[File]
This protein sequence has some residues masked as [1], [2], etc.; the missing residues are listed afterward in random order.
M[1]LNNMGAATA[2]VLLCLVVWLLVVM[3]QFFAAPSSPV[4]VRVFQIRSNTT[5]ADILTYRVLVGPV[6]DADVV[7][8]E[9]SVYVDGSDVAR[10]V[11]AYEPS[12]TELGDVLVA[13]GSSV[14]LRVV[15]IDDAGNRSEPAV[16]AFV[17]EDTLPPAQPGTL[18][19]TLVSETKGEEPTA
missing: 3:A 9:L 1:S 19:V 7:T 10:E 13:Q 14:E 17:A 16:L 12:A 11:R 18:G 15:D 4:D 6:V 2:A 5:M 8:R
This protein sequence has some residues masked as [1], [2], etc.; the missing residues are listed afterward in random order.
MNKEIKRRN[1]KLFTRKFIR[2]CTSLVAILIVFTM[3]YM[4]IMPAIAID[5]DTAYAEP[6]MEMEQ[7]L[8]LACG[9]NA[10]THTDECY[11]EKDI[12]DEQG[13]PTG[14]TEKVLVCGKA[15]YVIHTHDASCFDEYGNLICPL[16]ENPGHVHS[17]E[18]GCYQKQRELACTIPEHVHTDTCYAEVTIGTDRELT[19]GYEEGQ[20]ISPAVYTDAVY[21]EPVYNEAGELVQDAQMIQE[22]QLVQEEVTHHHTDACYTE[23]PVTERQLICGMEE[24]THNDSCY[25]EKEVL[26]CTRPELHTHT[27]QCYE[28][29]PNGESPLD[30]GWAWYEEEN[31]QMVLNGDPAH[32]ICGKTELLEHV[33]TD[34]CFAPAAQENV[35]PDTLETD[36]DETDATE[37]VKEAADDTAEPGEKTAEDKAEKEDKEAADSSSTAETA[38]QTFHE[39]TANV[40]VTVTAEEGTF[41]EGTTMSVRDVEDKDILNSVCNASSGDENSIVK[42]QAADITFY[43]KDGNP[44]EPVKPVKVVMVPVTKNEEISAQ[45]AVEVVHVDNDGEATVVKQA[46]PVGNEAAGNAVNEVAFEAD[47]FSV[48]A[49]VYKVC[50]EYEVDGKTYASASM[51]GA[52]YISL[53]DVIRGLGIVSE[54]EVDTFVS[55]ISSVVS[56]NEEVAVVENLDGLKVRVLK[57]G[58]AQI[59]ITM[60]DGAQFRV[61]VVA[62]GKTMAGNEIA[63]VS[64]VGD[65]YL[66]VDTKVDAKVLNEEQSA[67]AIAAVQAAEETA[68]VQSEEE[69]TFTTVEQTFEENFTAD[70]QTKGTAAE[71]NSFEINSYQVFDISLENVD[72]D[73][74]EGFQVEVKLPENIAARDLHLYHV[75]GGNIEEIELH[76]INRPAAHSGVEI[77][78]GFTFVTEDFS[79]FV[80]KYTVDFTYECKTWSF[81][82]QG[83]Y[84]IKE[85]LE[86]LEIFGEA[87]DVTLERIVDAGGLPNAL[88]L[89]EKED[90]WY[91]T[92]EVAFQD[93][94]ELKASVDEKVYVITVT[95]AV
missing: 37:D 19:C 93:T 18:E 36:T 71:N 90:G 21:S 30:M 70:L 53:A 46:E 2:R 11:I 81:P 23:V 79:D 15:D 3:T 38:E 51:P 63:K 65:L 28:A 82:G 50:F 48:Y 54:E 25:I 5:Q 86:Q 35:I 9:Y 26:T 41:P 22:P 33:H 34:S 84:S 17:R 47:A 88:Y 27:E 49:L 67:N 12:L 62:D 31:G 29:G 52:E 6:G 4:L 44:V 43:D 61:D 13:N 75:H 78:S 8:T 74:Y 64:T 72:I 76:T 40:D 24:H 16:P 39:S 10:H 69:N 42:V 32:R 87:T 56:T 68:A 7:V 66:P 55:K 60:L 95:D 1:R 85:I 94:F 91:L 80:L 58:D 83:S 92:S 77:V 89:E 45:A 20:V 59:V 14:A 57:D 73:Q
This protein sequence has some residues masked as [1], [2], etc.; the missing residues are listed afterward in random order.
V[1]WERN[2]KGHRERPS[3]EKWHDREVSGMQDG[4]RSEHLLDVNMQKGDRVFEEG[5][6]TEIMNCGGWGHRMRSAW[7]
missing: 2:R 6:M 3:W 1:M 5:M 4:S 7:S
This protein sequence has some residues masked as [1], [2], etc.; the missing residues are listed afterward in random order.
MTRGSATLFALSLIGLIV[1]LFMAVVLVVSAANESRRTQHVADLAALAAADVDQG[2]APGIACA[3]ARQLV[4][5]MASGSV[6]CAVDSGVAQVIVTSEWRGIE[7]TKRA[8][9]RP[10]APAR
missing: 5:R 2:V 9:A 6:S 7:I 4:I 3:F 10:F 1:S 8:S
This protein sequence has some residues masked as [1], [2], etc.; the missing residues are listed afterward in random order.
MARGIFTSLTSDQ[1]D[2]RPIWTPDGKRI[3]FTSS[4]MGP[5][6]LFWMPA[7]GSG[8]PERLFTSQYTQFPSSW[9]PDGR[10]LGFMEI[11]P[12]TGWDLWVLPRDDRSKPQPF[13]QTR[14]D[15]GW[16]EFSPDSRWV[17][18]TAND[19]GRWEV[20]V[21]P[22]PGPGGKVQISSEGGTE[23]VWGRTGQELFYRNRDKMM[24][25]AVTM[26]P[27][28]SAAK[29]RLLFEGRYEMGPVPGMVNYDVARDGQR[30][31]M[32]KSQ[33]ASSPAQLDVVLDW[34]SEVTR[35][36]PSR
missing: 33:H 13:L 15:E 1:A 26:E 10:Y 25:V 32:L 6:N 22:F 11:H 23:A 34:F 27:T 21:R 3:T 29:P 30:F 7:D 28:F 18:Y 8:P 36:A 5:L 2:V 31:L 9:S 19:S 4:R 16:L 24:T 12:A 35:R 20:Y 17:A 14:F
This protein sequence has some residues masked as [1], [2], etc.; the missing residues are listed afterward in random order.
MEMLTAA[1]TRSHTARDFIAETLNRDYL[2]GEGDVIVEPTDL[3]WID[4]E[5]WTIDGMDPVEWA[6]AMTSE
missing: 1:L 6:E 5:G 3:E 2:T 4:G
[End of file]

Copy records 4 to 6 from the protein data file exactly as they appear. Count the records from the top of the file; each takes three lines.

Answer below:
This protein sequence has some residues masked as [1], [2], etc.; the missing residues are listed afterward in random order.
MTRGSATLFALSLIGLIV[1]LFMAVVLVVSAANESRRTQHVADLAALAAADVDQG[2]APGIACA[3]ARQLV[4][5]MASGSV[6]CAVDSGVAQVIVTSEWRGIE[7]TKRA[8][9]RP[10]APAR
missing: 5:R 2:V 9:A 6:S 7:I 4:I 3:F 10:F 1:S 8:S
This protein sequence has some residues masked as [1], [2], etc.; the missing residues are listed afterward in random order.
MARGIFTSLTSDQ[1]D[2]RPIWTPDGKRI[3]FTSS[4]MGP[5][6]LFWMPA[7]GSG[8]PERLFTSQYTQFPSSW[9]PDGR[10]LGFMEI[11]P[12]TGWDLWVLPRDDRSKPQPF[13]QTR[14]D[15]GW[16]EFSPDSRWV[17][18]TAND[19]GRWEV[20]V[21]P[22]PGPGGKVQISSEGGTE[23]VWGRTGQELFYRNRDKMM[24][25]AVTM[26]P[27][28]SAAK[29]RLLFEGRYEMGPVPGMVNYDVARDGQR[30][31]M[32]KSQ[33]ASSPAQLDVVLDW[34]SEVTR[35][36]PSR
missing: 33:H 13:L 15:E 1:A 26:E 10:Y 25:V 32:L 6:N 22:F 11:H 23:A 34:F 27:T 21:R 3:T 29:P 30:F 7:D 28:F 18:Y 8:P 36:A 5:L 2:V 31:L 9:S 19:S 4:R 16:L 24:T 12:A 35:R 20:Y 17:A 14:F
This protein sequence has some residues masked as [1], [2], etc.; the missing residues are listed afterward in random order.
MEMLTAA[1]TRSHTARDFIAETLNRDYL[2]GEGDVIVEPTDL[3]WID[4]E[5]WTIDGMDPVEWA[6]AMTSE
missing: 1:L 6:E 5:G 3:E 2:T 4:G